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Fluvial Landscapes in the Roman World
July 2019 (123.3)
Fluvial Landscapes in the Roman World
Edited by Tyler V. Franconi (JRA Suppl. 104). Pp. 164. Journal of Roman Archaeology, Portsmouth, R.I. 2017. $89.50. ISBN 978-0-9913730-8-6 (cloth).
Fluvial Landscapes in the Roman World is a timely contribution to growing discourses on the relationship between humans and the environment. The product of a 2014 conference organized with the Oxford Roman Economy Project, this volume employs varied methodologies and data sets with the aim of illuminating rivers and the lives of people who depended on or were impacted by them. Classicists, historians, archaeologists, and environmental scientists will all find portions of this book accessible and enlightening. The papers serve as commendable examples of effective cross-disciplinary dialogue and the productivity achieved when diverse scholars are invited to approach similar research questions from various angles. By drawing on the ample historical and scientific evidence available from the Roman world, this book offers new perspectives on a complicated but prescient subject: past human-environment interactions.
One of the book’s recurring themes is underscored by Franconi’s opening sentence: “Rivers change” (7). Deceptively obvious, this simple fact makes the study of rivers and their impact on ancient societies inherently complex. Beyond quantifying and dating past landscape change, it can be even more challenging to ascertain causative factors of change, as riverine environments are heavily altered by natural (climatic and geomorphological) as well as anthropic forces. These variables operate within an interconnected system, so disentangling the causes of landscape transformation, even when data are available and robust, can be frustratingly difficult. To assess the dynamism of riverine landscapes, therefore, requires an understanding of change over seasons and over multiple centuries, at the local level and across a regional watershed. This volume appropriately reflects this need for multiscalar perspectives on rivers, with contributions that span the broad geographical and temporal boundaries of the Roman empire.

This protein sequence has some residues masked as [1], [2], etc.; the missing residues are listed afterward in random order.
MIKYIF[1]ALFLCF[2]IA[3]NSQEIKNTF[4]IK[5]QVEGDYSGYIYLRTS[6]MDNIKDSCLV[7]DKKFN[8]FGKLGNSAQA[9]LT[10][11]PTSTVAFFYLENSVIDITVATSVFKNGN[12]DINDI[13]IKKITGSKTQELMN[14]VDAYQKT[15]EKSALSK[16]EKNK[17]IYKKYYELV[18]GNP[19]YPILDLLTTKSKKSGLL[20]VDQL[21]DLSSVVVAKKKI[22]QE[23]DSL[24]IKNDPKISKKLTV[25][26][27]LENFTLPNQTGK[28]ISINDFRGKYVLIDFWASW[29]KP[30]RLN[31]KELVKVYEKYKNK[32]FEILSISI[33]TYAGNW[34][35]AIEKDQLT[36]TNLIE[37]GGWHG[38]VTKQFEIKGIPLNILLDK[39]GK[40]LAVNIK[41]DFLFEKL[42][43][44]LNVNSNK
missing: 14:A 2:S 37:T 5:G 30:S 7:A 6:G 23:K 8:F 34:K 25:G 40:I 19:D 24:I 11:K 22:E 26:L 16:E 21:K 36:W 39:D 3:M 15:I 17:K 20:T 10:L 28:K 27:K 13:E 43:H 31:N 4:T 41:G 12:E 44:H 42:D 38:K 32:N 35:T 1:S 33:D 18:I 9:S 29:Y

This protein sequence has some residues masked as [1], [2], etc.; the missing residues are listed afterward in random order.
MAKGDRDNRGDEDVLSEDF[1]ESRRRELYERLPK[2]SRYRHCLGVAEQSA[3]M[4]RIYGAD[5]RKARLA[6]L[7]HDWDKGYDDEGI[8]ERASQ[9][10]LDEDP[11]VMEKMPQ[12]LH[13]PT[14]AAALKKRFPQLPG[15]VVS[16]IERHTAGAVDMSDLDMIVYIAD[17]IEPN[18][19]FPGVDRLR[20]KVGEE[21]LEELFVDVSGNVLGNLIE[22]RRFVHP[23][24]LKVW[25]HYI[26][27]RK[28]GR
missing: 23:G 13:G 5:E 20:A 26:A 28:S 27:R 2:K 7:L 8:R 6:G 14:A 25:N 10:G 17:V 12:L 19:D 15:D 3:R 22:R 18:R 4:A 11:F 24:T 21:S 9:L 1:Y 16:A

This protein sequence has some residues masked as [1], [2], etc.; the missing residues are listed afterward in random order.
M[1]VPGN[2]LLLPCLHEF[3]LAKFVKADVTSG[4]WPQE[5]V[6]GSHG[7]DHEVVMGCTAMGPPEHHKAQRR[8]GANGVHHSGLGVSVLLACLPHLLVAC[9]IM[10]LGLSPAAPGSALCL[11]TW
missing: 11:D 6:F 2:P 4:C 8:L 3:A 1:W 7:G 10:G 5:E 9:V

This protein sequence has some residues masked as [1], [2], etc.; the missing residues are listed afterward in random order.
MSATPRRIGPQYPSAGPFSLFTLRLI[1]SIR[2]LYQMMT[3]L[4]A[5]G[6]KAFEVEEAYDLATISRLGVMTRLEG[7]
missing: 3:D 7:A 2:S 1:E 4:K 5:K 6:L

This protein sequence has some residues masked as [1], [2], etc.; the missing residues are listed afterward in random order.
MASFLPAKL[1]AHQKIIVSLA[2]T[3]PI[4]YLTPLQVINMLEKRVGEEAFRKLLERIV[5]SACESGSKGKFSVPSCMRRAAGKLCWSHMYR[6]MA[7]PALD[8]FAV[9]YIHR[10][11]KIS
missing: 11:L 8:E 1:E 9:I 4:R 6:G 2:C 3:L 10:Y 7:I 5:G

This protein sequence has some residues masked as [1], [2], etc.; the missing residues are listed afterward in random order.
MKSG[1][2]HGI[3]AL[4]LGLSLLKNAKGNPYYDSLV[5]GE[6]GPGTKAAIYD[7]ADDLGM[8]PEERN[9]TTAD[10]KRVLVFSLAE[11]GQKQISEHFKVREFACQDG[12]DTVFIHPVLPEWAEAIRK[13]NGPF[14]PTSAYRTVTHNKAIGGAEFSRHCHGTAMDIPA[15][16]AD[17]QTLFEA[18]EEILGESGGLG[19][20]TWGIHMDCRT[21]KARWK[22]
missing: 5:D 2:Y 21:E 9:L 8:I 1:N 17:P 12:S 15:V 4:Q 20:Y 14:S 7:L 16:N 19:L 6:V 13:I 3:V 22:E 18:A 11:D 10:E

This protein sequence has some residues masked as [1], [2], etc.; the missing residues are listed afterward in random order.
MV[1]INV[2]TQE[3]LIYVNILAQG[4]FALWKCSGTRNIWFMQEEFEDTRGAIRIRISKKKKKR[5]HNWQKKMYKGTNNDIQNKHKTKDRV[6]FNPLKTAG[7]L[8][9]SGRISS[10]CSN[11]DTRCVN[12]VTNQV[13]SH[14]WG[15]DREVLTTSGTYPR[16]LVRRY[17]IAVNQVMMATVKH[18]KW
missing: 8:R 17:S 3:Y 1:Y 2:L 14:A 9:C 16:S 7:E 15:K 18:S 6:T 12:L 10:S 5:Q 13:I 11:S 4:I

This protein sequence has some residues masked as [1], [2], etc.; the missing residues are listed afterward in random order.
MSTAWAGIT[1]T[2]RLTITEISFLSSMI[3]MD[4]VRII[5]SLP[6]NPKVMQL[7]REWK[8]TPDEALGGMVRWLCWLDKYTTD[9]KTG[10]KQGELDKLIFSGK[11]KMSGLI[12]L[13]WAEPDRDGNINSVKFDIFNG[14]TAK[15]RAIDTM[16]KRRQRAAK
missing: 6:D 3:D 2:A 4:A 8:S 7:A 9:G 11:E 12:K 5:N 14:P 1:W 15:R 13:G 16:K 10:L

Several chapters employ geoarchaeological data in service of paleoenvironmental reconstruction, although not all contributions prove to be equally effective. Bravard and Leveau each synthesize abundant data collected from the Rhône River over the last three decades into two chapter-length contributions. First, Bravard references, in rapid succession, evidence for varying degrees of landscape change over the entire length of the Rhône, in part to demonstrate the existence of a Wet Roman Pulsation from the first century B.C.E. to the first century C.E. This rainy phase, he effectively argues, along with human activities, triggered erosion and sedimentation across the river system. While he provides some discussion of the human response to floods and sedimentation, this topic remains rather tangential to the main focus of his essay: summarizing a half century of scholarship on geomorphological approaches to fluvial systems and a quick survey of case studies from Roman France. Leveau picks up the discussion on floods in the lower Rhône valley, but his chapter, noticeably translated from the original French, is rather dense. Although the author admirably seeks to integrate all available evidence relevant to his topic, the reader (especially one who lacks experience with geoarchaeological data sets) may find the thread of the discussion difficult to follow. In addition to referencing a number of geoarchaeological studies without providing sufficient contextualization, he uses numerous grayscale maps that would have been far more legible if presented in color (as elsewhere in the book). Leveau’s use of the historical record is similarly frustrating. For example, he cites Polybius’ account of Hannibal’s crossing of the Rhône by boat as demonstrating “ancient use of the river for navigation” (49). Crossing, however, is not the same as navigating a river, and in any case, the literary record should not be taken as definitive evidence for river navigability (cf. Whiting’s paper on the Orontes, discussed below). Ideally, the archaeological and epigraphic evidence for the Rhône’s navigability in antiquity would have received more attention.